Seeking Permission to Live

This entry is part 2 of 5 in the series Holding Back Happiness

seekingpermission
As I was writing last week’s blog article about destiny, I had an aha moment. I began thinking about the role that destiny (the concept of destiny) had played in my life. Then, a sudden realization hit me: for me, the belief in destiny (or the desire to believe in destiny) has been me seeking permission to live my life. Essentially, me needing reassurance.

It is in human nature to seek evidence. The world around us is full of stimuli that needs to be interpreted. Every second of the day our mind is taking in raw data. Our mind needs to process this information so that we react appropriately.

If for instance, we place our hand on a hot stove, sensory input will be sent to our brain. Our brain interprets this as a threat (ouch, hot). Then, triggers the appropriate reaction: take our hand off the stove.

Because of the sheer amount of sensory data that our brain takes in every second of the day, a filtering process needs to occur. Life would be horribly distracting if we had to react to every tiny thing in our day to day existence. Within a few moments, we would be completely overwhelmed.

Early in life, long before we learn to walk or talk, our brain creates filters to cope with the sheer amount of sensory data. Like Internet search engine filters, these mechanisms focus on a few given perimeters and everything else is ignored. Thus, instead of being distracted by the color and smoothness of the stove that is burning us, the bird that is chirping outside, or a million other different instances, our brain focused on the threat at hand. Ouch, hot.

As we grow and experience more of the world, our brain filters need to become more complex. This is where core beliefs come in. Essentially, we subconsciously build up a system of rules then seek evidence to substantiate those rules.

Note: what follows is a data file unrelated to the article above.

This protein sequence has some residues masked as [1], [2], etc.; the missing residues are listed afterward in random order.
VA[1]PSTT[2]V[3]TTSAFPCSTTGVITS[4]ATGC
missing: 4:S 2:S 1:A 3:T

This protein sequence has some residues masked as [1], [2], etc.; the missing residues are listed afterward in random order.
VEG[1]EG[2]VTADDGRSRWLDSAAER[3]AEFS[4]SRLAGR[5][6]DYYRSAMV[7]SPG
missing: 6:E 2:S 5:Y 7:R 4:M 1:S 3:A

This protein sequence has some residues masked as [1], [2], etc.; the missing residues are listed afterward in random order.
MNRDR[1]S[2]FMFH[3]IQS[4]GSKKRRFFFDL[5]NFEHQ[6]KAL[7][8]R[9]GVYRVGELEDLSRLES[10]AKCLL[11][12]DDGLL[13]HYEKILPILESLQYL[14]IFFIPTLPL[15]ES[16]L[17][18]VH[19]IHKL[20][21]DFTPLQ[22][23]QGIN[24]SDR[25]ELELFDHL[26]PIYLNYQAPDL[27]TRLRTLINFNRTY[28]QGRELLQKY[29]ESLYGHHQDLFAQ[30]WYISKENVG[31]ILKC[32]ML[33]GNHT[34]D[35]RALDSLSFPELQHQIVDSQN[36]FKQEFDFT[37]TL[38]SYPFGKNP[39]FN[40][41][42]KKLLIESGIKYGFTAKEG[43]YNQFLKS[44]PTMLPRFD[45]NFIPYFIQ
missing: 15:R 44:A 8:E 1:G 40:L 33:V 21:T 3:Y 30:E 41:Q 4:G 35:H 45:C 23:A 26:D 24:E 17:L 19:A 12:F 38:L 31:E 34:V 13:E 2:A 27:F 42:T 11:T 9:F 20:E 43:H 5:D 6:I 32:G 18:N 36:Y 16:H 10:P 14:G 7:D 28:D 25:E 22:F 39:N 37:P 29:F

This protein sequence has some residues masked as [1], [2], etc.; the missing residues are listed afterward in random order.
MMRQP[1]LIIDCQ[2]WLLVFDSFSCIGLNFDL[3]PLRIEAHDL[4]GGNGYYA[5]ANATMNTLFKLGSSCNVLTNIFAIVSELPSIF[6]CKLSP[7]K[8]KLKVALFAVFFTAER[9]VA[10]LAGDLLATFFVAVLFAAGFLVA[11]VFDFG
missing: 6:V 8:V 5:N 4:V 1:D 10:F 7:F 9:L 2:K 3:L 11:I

So if we grow up in a two parent household, we will assume that is the norm. If we then go to school and many of our friends also have two parents we will determine that this is a rule. That it is normal (right) to have two parent households. From that point on, all evidence to the contrary becomes dismissed or ignored. This programming is deeply embedded, so if we decided in adulthood to raise a child alone, we might judge ourselves or feel the need to explain ourselves.

It would seem that, for me, the concept of destiny is one of those core beliefs. If something is destined it is the ultimate permission. The universe is supporting me in that particular effort and therefore I can’t go wrong. I can’t fail.

The down side of that is that few of us actually get a burning bush sign. The angels don’t drop out of the sky and say “Hey, don’t sweat it. Everything is going according to plan.” So destiny is one of those concepts that we continue to seek evidence about on a subconscious level.

If you think about it though, it’s the ultimate ego trip. Those with a destiny aren’t simply making choices and living with the consequences, doing the best they can, they are doing things because someone else has control over their fate. There is no responsibility for their choices and actions. Ultimately, we are all either winners or losers. The chosen or the masses.

When it comes down to it, the concept of destiny is just another means to distract ourselves from taking responsibility for our actions and living the life we have the best we know how. If we aren’t chosen, then we also have the ultimate excuse not to try anything scary. After all, we might not be destined to be happy, find the love of our life, or be successful.

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About The Author

Tami Brady

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